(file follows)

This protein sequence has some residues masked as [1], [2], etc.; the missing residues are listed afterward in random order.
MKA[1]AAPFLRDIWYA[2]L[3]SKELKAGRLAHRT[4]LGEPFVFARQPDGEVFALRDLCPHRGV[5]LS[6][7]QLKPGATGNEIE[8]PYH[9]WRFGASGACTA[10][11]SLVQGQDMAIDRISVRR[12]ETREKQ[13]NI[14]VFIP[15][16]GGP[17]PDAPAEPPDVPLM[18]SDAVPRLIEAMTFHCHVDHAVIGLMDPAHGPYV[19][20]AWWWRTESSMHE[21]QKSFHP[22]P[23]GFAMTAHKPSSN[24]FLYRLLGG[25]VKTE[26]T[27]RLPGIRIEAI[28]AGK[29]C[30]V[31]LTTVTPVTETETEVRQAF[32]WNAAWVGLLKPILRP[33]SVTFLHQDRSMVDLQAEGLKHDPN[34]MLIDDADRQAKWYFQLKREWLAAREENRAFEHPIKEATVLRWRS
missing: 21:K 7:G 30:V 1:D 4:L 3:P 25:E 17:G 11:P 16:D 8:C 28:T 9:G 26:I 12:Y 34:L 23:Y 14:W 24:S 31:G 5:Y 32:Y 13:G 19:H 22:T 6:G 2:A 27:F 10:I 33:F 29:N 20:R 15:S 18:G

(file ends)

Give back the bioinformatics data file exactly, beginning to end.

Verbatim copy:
This protein sequence has some residues masked as [1], [2], etc.; the missing residues are listed afterward in random order.
MKA[1]AAPFLRDIWYA[2]L[3]SKELKAGRLAHRT[4]LGEPFVFARQPDGEVFALRDLCPHRGV[5]LS[6][7]QLKPGATGNEIE[8]PYH[9]WRFGASGACTA[10][11]SLVQGQDMAIDRISVRR[12]ETREKQ[13]NI[14]VFIP[15][16]GGP[17]PDAPAEPPDVPLM[18]SDAVPRLIEAMTFHCHVDHAVIGLMDPAHGPYV[19][20]AWWWRTESSMHE[21]QKSFHP[22]P[23]GFAMTAHKPSSN[24]FLYRLLGG[25]VKTE[26]T[27]RLPGIRIEAI[28]AGK[29]C[30]V[31]LTTVTPVTETETEVRQAF[32]WNAAWVGLLKPILRP[33]SVTFLHQDRSMVDLQAEGLKHDPN[34]MLIDDADRQAKWYFQLKREWLAAREENRAFEHPIKEATVLRWRS
missing: 21:K 7:G 30:V 1:D 4:L 3:P 25:E 17:G 11:P 16:D 8:C 28:T 9:G 26:I 12:Y 34:L 23:Y 14:W 24:S 31:G 5:Y 32:Y 13:G 19:H 22:T 6:G 2:A 27:F 10:I 33:F 29:N 20:R 15:S 18:G